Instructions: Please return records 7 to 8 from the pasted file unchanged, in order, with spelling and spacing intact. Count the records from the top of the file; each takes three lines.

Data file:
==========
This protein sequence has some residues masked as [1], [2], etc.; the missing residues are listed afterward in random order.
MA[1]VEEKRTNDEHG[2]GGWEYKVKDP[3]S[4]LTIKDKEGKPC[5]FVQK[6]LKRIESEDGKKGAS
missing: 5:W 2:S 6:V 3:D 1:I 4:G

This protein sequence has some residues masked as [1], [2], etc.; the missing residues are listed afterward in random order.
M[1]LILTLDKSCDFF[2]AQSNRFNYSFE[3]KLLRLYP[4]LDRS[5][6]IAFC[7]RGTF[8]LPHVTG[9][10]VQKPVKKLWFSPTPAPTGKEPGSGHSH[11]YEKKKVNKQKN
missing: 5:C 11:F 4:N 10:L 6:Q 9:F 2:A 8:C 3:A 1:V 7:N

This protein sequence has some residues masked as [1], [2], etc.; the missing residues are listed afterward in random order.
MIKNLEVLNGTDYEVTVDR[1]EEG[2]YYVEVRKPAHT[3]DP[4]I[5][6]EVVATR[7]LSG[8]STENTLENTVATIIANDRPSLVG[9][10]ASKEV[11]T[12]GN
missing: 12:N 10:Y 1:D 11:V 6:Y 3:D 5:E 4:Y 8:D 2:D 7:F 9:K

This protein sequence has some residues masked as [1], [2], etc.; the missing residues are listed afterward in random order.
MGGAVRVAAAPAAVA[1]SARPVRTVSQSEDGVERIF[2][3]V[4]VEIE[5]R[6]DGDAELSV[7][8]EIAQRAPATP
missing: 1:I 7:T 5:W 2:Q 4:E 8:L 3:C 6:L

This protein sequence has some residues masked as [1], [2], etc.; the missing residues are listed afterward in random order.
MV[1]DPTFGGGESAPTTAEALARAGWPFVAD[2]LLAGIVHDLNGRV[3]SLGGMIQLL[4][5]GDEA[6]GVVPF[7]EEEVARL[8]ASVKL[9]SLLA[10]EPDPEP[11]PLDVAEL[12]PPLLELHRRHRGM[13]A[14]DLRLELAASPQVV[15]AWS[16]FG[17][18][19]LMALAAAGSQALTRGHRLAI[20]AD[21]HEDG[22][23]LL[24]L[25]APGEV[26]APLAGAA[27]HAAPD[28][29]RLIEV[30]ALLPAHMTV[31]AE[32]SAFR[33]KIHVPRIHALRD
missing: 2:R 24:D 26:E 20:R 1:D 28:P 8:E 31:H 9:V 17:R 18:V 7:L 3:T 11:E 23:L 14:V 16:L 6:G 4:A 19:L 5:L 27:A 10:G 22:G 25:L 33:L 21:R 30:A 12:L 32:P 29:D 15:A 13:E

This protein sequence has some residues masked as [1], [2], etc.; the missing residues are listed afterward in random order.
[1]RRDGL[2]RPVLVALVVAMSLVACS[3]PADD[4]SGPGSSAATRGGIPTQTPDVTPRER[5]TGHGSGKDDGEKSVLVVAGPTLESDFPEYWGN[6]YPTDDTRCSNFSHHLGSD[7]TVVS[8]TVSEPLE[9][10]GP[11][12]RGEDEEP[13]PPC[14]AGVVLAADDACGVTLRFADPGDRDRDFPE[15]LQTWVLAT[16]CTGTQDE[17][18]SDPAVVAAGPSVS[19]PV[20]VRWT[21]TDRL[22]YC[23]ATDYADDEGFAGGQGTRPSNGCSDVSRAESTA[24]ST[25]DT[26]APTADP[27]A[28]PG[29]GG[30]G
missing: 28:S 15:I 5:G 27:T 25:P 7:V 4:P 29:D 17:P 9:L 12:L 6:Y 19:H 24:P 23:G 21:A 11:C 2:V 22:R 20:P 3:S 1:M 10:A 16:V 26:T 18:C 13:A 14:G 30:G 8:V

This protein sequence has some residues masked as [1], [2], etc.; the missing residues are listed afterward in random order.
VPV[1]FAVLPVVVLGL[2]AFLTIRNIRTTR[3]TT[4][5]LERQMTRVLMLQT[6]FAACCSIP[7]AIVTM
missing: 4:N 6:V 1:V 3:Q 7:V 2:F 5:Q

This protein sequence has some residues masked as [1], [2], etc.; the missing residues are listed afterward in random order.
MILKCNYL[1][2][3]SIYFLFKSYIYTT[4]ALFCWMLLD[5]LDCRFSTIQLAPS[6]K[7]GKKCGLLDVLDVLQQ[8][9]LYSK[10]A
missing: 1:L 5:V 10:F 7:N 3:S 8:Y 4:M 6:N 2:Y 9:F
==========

This protein sequence has some residues masked as [1], [2], etc.; the missing residues are listed afterward in random order.
VPV[1]FAVLPVVVLGL[2]AFLTIRNIRTTR[3]TT[4][5]LERQMTRVLMLQT[6]FAACCSIP[7]AIVTM
missing: 4:N 6:V 1:V 3:Q 7:V 2:F 5:Q

This protein sequence has some residues masked as [1], [2], etc.; the missing residues are listed afterward in random order.
MILKCNYL[1][2][3]SIYFLFKSYIYTT[4]ALFCWMLLD[5]LDCRFSTIQLAPS[6]K[7]GKKCGLLDVLDVLQQ[8][9]LYSK[10]A
missing: 1:L 5:V 10:F 7:N 3:S 8:Y 4:M 6:N 2:Y 9:F